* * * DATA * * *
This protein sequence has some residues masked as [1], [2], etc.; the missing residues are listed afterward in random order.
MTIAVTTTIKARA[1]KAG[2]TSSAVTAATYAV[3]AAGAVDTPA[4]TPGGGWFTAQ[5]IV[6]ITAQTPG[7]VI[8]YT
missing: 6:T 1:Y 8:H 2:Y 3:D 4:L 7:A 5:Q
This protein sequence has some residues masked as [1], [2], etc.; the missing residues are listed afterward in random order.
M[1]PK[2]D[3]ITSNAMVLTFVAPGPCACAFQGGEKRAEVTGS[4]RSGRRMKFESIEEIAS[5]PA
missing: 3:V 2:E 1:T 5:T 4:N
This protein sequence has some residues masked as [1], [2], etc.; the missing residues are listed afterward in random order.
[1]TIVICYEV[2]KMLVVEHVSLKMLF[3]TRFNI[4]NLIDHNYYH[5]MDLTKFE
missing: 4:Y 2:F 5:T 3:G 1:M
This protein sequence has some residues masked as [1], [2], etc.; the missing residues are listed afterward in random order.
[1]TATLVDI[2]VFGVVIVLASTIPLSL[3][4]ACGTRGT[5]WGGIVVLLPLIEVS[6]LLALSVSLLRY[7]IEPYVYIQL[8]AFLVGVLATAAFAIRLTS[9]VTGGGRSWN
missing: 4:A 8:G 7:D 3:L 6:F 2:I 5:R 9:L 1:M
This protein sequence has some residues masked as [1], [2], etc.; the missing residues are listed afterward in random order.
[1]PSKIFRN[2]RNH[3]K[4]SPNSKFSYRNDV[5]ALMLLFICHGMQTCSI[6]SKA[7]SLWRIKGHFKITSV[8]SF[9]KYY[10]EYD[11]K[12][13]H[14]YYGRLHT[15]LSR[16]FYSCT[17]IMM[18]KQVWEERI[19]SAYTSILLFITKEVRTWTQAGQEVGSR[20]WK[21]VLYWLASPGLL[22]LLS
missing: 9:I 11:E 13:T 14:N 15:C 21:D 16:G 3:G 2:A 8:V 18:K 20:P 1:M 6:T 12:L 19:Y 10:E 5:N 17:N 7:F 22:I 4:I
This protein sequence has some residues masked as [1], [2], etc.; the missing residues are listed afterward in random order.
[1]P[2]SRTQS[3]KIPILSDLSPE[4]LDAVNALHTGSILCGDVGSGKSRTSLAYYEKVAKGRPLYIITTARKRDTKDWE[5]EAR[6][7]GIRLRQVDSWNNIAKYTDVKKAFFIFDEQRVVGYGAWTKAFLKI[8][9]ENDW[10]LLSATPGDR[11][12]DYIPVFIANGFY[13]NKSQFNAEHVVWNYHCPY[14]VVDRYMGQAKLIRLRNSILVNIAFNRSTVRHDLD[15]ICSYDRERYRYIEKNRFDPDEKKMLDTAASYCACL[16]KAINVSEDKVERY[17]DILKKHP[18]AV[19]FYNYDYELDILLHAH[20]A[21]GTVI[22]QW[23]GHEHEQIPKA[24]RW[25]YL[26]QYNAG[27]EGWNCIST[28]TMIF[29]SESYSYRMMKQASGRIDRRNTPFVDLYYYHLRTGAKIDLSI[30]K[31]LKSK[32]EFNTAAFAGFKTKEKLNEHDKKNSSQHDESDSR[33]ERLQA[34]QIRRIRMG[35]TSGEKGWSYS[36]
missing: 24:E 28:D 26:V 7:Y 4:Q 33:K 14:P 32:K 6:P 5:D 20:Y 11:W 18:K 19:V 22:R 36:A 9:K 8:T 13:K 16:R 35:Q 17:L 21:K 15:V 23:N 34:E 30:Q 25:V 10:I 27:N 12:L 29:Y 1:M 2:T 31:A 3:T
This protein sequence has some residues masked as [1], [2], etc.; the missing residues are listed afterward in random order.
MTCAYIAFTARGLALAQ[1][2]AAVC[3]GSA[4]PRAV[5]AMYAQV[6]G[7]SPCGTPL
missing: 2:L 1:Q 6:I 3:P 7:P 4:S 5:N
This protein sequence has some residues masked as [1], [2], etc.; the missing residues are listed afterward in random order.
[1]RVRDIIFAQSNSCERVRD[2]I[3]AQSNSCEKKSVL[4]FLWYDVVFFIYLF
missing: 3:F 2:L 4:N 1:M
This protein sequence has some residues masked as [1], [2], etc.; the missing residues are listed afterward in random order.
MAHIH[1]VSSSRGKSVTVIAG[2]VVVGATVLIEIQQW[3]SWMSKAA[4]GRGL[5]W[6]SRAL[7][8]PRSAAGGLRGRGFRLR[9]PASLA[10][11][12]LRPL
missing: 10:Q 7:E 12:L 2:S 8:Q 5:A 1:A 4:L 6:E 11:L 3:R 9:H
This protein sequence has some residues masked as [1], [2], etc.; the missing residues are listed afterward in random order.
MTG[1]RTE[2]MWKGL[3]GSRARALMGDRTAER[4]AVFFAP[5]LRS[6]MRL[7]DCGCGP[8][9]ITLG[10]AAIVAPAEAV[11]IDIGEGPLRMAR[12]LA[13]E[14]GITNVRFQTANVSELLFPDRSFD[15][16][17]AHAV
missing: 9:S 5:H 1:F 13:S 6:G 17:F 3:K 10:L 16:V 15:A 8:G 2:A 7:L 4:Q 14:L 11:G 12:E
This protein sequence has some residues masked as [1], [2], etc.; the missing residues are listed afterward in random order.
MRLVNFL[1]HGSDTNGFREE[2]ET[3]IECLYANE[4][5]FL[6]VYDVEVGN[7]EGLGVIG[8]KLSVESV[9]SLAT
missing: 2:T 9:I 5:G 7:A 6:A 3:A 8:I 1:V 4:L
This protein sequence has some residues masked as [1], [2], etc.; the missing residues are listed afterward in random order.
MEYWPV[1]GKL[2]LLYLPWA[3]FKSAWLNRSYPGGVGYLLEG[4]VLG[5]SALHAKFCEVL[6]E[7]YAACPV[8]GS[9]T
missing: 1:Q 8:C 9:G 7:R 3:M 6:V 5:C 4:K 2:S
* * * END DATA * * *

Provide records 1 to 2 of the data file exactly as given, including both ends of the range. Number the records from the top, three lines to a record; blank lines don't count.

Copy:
This protein sequence has some residues masked as [1], [2], etc.; the missing residues are listed afterward in random order.
MTIAVTTTIKARA[1]KAG[2]TSSAVTAATYAV[3]AAGAVDTPA[4]TPGGGWFTAQ[5]IV[6]ITAQTPG[7]VI[8]YT
missing: 6:T 1:Y 8:H 2:Y 3:D 4:L 7:A 5:Q
This protein sequence has some residues masked as [1], [2], etc.; the missing residues are listed afterward in random order.
M[1]PK[2]D[3]ITSNAMVLTFVAPGPCACAFQGGEKRAEVTGS[4]RSGRRMKFESIEEIAS[5]PA
missing: 3:V 2:E 1:T 5:T 4:N